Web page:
Selective-fire, or "select fire", is a property of some firearms which allows the user to change their mode of firing, usually by means of a switch. Typically, this allows it to alternate between semi-automatic and automatic firing, or occasionally it incorporates a burst-fire mode.
The example you are most likely to be familiar with is the Glock 18 Select Fire, the terrorists' starting pistol from the game Counterstrike. This handgun can alternate between semi-automatic (where pulling the trigger fires one round and loads the next one into the chamber) and burst-fire mode (where several bullets are fired in quick succession). The selective-fire switch acts as a safety, preventing you from using excessive force as well as conserving your ammunition.
Some select-fire weapons, usually military weapons, allow the wielder to choose between semi-automatic and automatic firing by means of a special select-fire trigger rather than a seperate switch. Such a trigger can be pulled with either a lighter, or a harder strength, firing semi-automatic mode if the trigger is pulled "easy", but fully-automatic mode if the trigger is pulled hard. This is not only quicker than a switch, it's also more intuitive, as pulling the trigger with greater strength discharges bullets more quickly, as opposed to holding anything back. The FAMAS assault rifle from Metal Gear Solid is operated somewhat like this, firing a single shot if the button is tapped once but firing in automatic mode if held down firmly.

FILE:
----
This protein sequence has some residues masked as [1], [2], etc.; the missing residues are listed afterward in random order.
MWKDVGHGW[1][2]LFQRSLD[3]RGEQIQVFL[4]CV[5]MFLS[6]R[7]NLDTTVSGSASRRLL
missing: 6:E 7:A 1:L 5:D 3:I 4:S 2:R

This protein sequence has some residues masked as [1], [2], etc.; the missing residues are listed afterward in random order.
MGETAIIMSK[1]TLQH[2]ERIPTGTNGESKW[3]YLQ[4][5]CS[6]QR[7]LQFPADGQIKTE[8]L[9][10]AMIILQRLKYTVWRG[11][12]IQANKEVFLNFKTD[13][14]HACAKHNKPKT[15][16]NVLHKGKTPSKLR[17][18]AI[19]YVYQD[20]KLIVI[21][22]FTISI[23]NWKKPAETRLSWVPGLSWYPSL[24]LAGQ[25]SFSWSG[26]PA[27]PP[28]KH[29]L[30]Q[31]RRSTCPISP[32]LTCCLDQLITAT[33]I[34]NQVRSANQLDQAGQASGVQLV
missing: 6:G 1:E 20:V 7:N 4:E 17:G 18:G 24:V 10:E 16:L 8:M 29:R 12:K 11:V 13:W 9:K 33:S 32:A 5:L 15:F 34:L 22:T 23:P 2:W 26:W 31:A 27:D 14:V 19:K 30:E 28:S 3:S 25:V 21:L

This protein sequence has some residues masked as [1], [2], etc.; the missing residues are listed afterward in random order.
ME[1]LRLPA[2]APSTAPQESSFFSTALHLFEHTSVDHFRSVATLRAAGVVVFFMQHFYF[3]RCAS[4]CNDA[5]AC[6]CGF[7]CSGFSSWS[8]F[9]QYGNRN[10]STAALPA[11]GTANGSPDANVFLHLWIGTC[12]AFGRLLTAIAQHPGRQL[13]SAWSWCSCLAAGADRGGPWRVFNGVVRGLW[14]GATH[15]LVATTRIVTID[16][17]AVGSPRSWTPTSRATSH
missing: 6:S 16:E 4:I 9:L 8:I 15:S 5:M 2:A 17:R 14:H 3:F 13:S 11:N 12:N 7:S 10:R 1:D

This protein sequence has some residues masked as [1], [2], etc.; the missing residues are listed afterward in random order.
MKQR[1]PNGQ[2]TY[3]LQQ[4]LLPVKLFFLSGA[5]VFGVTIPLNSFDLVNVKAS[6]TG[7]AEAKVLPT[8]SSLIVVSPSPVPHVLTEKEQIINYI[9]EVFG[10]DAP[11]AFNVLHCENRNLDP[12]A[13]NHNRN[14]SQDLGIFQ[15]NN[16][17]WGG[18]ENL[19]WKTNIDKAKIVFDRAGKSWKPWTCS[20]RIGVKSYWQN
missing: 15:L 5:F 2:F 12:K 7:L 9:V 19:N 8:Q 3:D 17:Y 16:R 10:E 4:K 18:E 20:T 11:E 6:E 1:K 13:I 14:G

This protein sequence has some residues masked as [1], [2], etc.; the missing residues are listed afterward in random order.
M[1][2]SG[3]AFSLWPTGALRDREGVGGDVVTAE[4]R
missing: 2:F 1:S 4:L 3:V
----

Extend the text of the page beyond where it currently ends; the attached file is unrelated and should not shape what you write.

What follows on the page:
Select-fire weapons are currently classified in the USA under BATF Class III, since they are essentially machine guns. (A select-fire uzi falls under this category.) Obtaining a license for one requires that you are at least 21 years of age and have no prior felonies, violent misdemeanours - in other words, your right to keep and bear arms1 really does let you own an uzi, as long as they can be reasonably sure they can trust you with one. See karfung's writeup for further information.
1As part of a well-organised militia, being necessary to the security of a free State.